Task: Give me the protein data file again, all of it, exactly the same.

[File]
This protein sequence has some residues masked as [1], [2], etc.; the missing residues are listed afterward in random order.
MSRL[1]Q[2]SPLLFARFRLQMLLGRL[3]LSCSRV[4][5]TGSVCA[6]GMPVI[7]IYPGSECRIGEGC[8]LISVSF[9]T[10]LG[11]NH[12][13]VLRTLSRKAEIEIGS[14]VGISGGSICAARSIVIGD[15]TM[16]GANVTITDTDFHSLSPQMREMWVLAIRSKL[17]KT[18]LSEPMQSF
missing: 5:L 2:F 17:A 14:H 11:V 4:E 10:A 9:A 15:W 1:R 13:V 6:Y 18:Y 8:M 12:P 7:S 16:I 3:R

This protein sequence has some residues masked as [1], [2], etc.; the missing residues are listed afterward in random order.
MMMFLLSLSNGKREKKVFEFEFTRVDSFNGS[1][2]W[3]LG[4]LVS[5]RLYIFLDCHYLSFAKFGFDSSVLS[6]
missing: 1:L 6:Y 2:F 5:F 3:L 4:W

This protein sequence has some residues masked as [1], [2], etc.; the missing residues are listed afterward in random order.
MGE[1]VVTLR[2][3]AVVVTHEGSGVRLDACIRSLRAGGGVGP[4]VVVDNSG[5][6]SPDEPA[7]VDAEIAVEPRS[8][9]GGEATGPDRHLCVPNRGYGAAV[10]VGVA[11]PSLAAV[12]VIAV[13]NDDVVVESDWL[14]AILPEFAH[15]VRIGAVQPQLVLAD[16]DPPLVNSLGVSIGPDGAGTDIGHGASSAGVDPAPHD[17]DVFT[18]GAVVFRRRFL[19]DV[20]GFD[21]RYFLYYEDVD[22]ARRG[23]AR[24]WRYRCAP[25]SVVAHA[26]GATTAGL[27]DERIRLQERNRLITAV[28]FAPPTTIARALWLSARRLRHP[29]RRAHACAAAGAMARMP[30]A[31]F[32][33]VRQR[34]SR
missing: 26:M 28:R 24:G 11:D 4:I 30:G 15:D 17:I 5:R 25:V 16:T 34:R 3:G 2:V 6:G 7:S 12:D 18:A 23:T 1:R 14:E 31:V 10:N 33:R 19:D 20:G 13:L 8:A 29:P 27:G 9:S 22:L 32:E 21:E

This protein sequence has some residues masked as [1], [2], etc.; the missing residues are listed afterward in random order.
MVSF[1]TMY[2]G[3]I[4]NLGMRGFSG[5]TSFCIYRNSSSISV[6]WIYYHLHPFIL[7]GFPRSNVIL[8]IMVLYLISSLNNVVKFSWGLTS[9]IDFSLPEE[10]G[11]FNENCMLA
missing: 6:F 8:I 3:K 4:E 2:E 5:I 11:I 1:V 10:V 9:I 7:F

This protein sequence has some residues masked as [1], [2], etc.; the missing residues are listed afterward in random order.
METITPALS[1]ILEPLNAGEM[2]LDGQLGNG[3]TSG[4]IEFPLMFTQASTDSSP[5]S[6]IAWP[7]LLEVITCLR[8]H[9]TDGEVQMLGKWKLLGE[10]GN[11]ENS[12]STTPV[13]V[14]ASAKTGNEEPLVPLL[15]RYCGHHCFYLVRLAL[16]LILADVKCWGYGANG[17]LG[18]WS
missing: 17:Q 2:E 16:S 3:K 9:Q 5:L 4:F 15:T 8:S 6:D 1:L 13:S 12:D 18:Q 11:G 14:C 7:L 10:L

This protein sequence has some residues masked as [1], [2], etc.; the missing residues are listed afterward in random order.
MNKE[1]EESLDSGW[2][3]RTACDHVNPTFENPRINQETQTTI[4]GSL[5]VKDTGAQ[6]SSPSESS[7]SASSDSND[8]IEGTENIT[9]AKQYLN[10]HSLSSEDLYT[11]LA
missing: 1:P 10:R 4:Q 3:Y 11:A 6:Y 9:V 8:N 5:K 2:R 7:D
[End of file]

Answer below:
This protein sequence has some residues masked as [1], [2], etc.; the missing residues are listed afterward in random order.
MSRL[1]Q[2]SPLLFARFRLQMLLGRL[3]LSCSRV[4][5]TGSVCA[6]GMPVI[7]IYPGSECRIGEGC[8]LISVSF[9]T[10]LG[11]NH[12][13]VLRTLSRKAEIEIGS[14]VGISGGSICAARSIVIGD[15]TM[16]GANVTITDTDFHSLSPQMREMWVLAIRSKL[17]KT[18]LSEPMQSF
missing: 5:L 2:F 17:A 14:H 11:V 4:E 10:A 9:A 15:W 1:R 13:V 6:Y 18:Y 8:M 12:P 7:S 16:I 3:R

This protein sequence has some residues masked as [1], [2], etc.; the missing residues are listed afterward in random order.
MMMFLLSLSNGKREKKVFEFEFTRVDSFNGS[1][2]W[3]LG[4]LVS[5]RLYIFLDCHYLSFAKFGFDSSVLS[6]
missing: 1:L 6:Y 2:F 5:F 3:L 4:W

This protein sequence has some residues masked as [1], [2], etc.; the missing residues are listed afterward in random order.
MGE[1]VVTLR[2][3]AVVVTHEGSGVRLDACIRSLRAGGGVGP[4]VVVDNSG[5][6]SPDEPA[7]VDAEIAVEPRS[8][9]GGEATGPDRHLCVPNRGYGAAV[10]VGVA[11]PSLAAV[12]VIAV[13]NDDVVVESDWL[14]AILPEFAH[15]VRIGAVQPQLVLAD[16]DPPLVNSLGVSIGPDGAGTDIGHGASSAGVDPAPHD[17]DVFT[18]GAVVFRRRFL[19]DV[20]GFD[21]RYFLYYEDVD[22]ARRG[23]AR[24]WRYRCAP[25]SVVAHA[26]GATTAGL[27]DERIRLQERNRLITAV[28]FAPPTTIARALWLSARRLRHP[29]RRAHACAAAGAMARMP[30]A[31]F[32][33]VRQR[34]SR
missing: 26:M 28:R 24:G 11:D 4:I 30:G 15:D 17:I 5:R 25:V 16:T 34:R 3:G 2:V 6:G 7:S 12:D 18:A 23:T 1:R 14:E 31:V 10:N 33:R 19:D 20:G 13:L 8:A 29:P 27:G 9:S 22:L 32:E 21:E

This protein sequence has some residues masked as [1], [2], etc.; the missing residues are listed afterward in random order.
MVSF[1]TMY[2]G[3]I[4]NLGMRGFSG[5]TSFCIYRNSSSISV[6]WIYYHLHPFIL[7]GFPRSNVIL[8]IMVLYLISSLNNVVKFSWGLTS[9]IDFSLPEE[10]G[11]FNENCMLA
missing: 6:F 8:I 3:K 4:E 2:E 5:I 11:I 1:V 10:V 9:I 7:F

This protein sequence has some residues masked as [1], [2], etc.; the missing residues are listed afterward in random order.
METITPALS[1]ILEPLNAGEM[2]LDGQLGNG[3]TSG[4]IEFPLMFTQASTDSSP[5]S[6]IAWP[7]LLEVITCLR[8]H[9]TDGEVQMLGKWKLLGE[10]GN[11]ENS[12]STTPV[13]V[14]ASAKTGNEEPLVPLL[15]RYCGHHCFYLVRLAL[16]LILADVKCWGYGANG[17]LG[18]WS
missing: 17:Q 2:E 16:S 3:K 9:Q 5:L 4:F 15:T 8:S 6:D 1:L 13:S 12:D 18:Q 11:G 14:C 7:L 10:L

This protein sequence has some residues masked as [1], [2], etc.; the missing residues are listed afterward in random order.
MNKE[1]EESLDSGW[2][3]RTACDHVNPTFENPRINQETQTTI[4]GSL[5]VKDTGAQ[6]SSPSESS[7]SASSDSND[8]IEGTENIT[9]AKQYLN[10]HSLSSEDLYT[11]LA
missing: 1:P 10:R 4:Q 3:Y 11:A 6:Y 9:V 8:N 5:K 2:R 7:D